CARES

Strategic Alignment & Improving Home Safety

Client: Johns Hopkins Center for Injury Research and Policy (JHCIRP)
Task: Adapt the CARES (Children ARE Safe) Mobile Safety Center to address home safety concerns for both children and older adults
Challenge: Create a tool to educate households in Baltimore City about injury prevention practices for home safety
Team: Angela: Environment designer – Japheth: Graphic designer – Karen: Graphic designer – Me: Experience designer – Ted: Graphic designer


 Current iteration of the CARES Mobile Safety Center

Current iteration of the CARES Mobile Safety Center

EXPLORATION: Immersive learning

Keeping children safe at home is at the forefront of every parent’s mind. Unfortunately, many parents — especially first time parents — don’t understand all the risks in a home. Which is exactly why JHCIRP created the CARES Mobile Safety Center. A 40′ truck, the center provides first-hand learning experiences for parents, children, and caretakers. CARES helps people to learn about potential risks in the home and how to prevent them.

The CARES staff approached the Center for Design Practice with a question,

Is it feasible to expand our mission and services to include home safety for older adults?

We kicked off our research with some exploration in empathy, taking note from OpenIDEO’s Aging Empathy Exercise. With bound knees, cotton-stuffed ears, and taped hands, we were made immediately aware of mobility, perception, and safety issues. To gain a deeper understanding, we partnered with the CAPABLE study to shadow occupational therapists on their home visits. I met Ms. Nancy (not her real name), an 83 year-young grandmother, living in North Baltimore. I saw first-hand how adaptive people can be; piling newspapers on chairs to make standing easier; using a 30′ phone cord because she didn’t like the cordless.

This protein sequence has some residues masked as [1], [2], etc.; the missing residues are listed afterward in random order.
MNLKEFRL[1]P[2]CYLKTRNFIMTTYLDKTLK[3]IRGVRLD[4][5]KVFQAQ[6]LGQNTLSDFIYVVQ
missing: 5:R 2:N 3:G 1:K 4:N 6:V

We bolstered our immersive research with focus groups at senior centers, audits of CARES’ current offerings, and secondary research on local data from the U.S. Census and injury reports from NIH (not easy to do in the midst of a government furlough). A media audit helped us gain insight on how older adults are engaged, or more often, not engaged.

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CHALLENGES: Bridging the divide

Older adults, unlike any other loosely defined audience, is the most varied and broad of any population. True to form, they come with a unique set of design opportunities. Not only are their safety concerns different from children’s, their cultural implications brought entirely new challenges:

  • A sense of powerlessness to make changes themselves
  • 55 + y/o is a broad spectrum of aging experiences
  • Some older adults may resist identifying with the messages
  • Pride and/or embarrassment may prevent them from asking for help
  • Information retention may be a barrier to learning
  • The CARES van may not be an appropriate vehicle (pun slightly intended)
  • The CARES van layout may be prohibitive to anyone with mobility restrictions

 

IDEATION AND RECOMMENDATIONS: Go bigger!

A dynamic somewhat unique to Baltimore, many families in a single home can include a large generational mix — grandparents raising grandchildren, adult children tending to both parents and children, or various members of extended family taking care of each other. Between our research and insights, we returned to the CARES staff with the recommendation not to target children and older adults. 

Instead, we redesigned a strategy for the whole Mobile Safety Center experience with the idea “Safety is for everyone.” With consideration for feasibility and time, our recommendations were broken into separate components the CARES staff could implement slowly, without interrupting their services along the way: 

  • Embrace a more direct name: Mobile Safety Center (MSC)
  • Treat the MSC experience as a “training” for Risk Reducers
  • Empower audiences to bring a sense of ownership to the experience
  • Develop a quiz to identify learning opportunities and begin tracking metrics
  • Activate unused white space with vinyl decals to reach visual learners
  • Distill learning materials to lesson-specific cards for each learning station
  • Each participant can create a card deck specific to their safety needs
  • Redesign the layout to better emulate a Baltimore home for context
  • Facilitate an exploratory learning experience to include the expanded audience
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